The Barack Obama administration put out a bland statement confirming that its "reset" with the Kremlin will go on. Privately, however, the White House will certainly not be delighted at the prospect of dealing with prickly President Putin again. The US administration's attempts to make Medvedev the "primary interlocutor" in negotiations - and to boost the "more progressive" forces he supposedly represented - were, alas, a waste of time.

To be fair, US diplomats always recognised that Putin was in charge, and that he was responsible for the recent modest improvement in relations following a period of mutual acrimony during the last years of the George W. Bush White House. One 2009 dispatch by the US ambassador John Beyrle puts it like this: "We are not advocating circumventing Putin; to the contrary we cannot imagine improved US-Russian relations with his concurrence." Beyrle also talks about "managing Putin and his ego."

Since announcing his "comeback" Putin has made one significant foreign policy pronouncement: setting out his vision for a "Eurasian union" reuniting the former republics of the Soviet Union. This "powerful, supranational" bloc will become "one of the poles of the modern world," he says. Putin denies he wants to bring back the USSR. But the project is entirely in line with his self-conceived historical mission to restore Russian greatness and to challenge US hegemony. Putin's "Eurasian" vision involves rolling out an existing customs union with Belarus and Kazakhstan to Kyrgyzstan and Tajikistan. But it's hard to see how much further this project could go. Ukraine might be interested, having blown its chances of European integration by the jailing of Yulia Tymoshenko, the opposition leader. But Russia's Central Asian partners are likely to be wary of full-scale political union. (The WikiLeaks cables, for example, capture Uzbekistan's leader Islam Karimov railing against Russian arrogance and racism.)

Relations with Britain, meanwhile, are unlikely to get much better either. Andrei Lugovoi - the man who allegedly slipped radioactive polonium into former KGB agent Alexander Litvinenko's tea - enjoys the personal protection of Putin. When Britain's Crown Prosecution Service requested his extradition in 2007, Putin responded by lambasting Britain's colonial "no brains" mentality. David Cameron did manage to meet Putin in Moscow in September, the first contact for four years. But it's safe to assume that President Putin won't be visiting London anytime soon.

The main sticking point is the row with Russia's FSB spy agency - the same agency that broke into my flat repeatedly during my four years as the Guardian's Moscow correspondent, prior to my expulsion from the country in February.

Britain is convinced that there is an FSB dimension to Litvinenko's murder, and severed contact with the agency in 2007. The Kremlin sees this as humiliating. It wants cooperation with the FSB to resume, and has made this a precondition of better relations. The ball is in Cameron's court - or in someone else's court when his Conservative-led coalition shuffles off into history.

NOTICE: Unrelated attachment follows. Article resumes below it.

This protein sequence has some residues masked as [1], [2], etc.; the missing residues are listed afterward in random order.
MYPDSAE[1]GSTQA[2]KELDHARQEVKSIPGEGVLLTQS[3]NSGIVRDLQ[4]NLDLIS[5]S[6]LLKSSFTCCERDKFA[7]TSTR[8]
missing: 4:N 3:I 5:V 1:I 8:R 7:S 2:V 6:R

Some commentators have persuasively suggested that Putin is tired of being Russia's leader. He would like nothing better, they argue, than to relax in his new palace in Sochi, on Russia's balmy Black Sea coast. The logic, however, of Putin's corrupt vertical state, is that he is forced to carry on. Putin is the only person capable of arbitrating between the Kremlin's rival factions, who are locked in a permanent and exhausting battle for money and influence. Without him, the system would fall apart.

Most crucially, Putin faces the prospect of law enforcement investigations into his alleged secret assets, should he ever decide to step off the throne. According to US diplomats, his main motivation for carrying on is to guarantee the safety of his own assets and those of his inner circle. No one quite knows how much Putin and his friends are worth. (Several of them feature prominently on the Forbes annual list. One of them, Roman Abramovich, is currently locked in an embarrassing court battle in London with Berezovsky over their share of the former Russian oil giant Sibneft). But the sums involved allegedly total many billions of dollars.

All this, of course, assumes that there is no revolt. With no prospect of removing Putin from power peacefully, and the Kremlin's succession politics as byzantine as ever, could it be a matter of time before Russians take things into their own hands? Already there are whispers of revolution. True, Putin is still Russia's most popular politician. But he is less popular than he was. And while his return to the Kremlin is guaranteed, his nervousness that he may one day be overthrown can only grow.

Luke Harding is an award-winning foreign correspondent with the British newspaper the Guardian. He has reported from Delhi, Berlin and Moscow and covered wars in Afghanistan, Iraq and, most recently, Libya. In February he became the first Moscow-based Western staff reporter to be expelled from Russia since the Cold War. Harding's book, Mafia State: How One Reporter Became an Enemy of the Brutal New Russia, is published by Guardian books; ebook and audiobook editions are also available.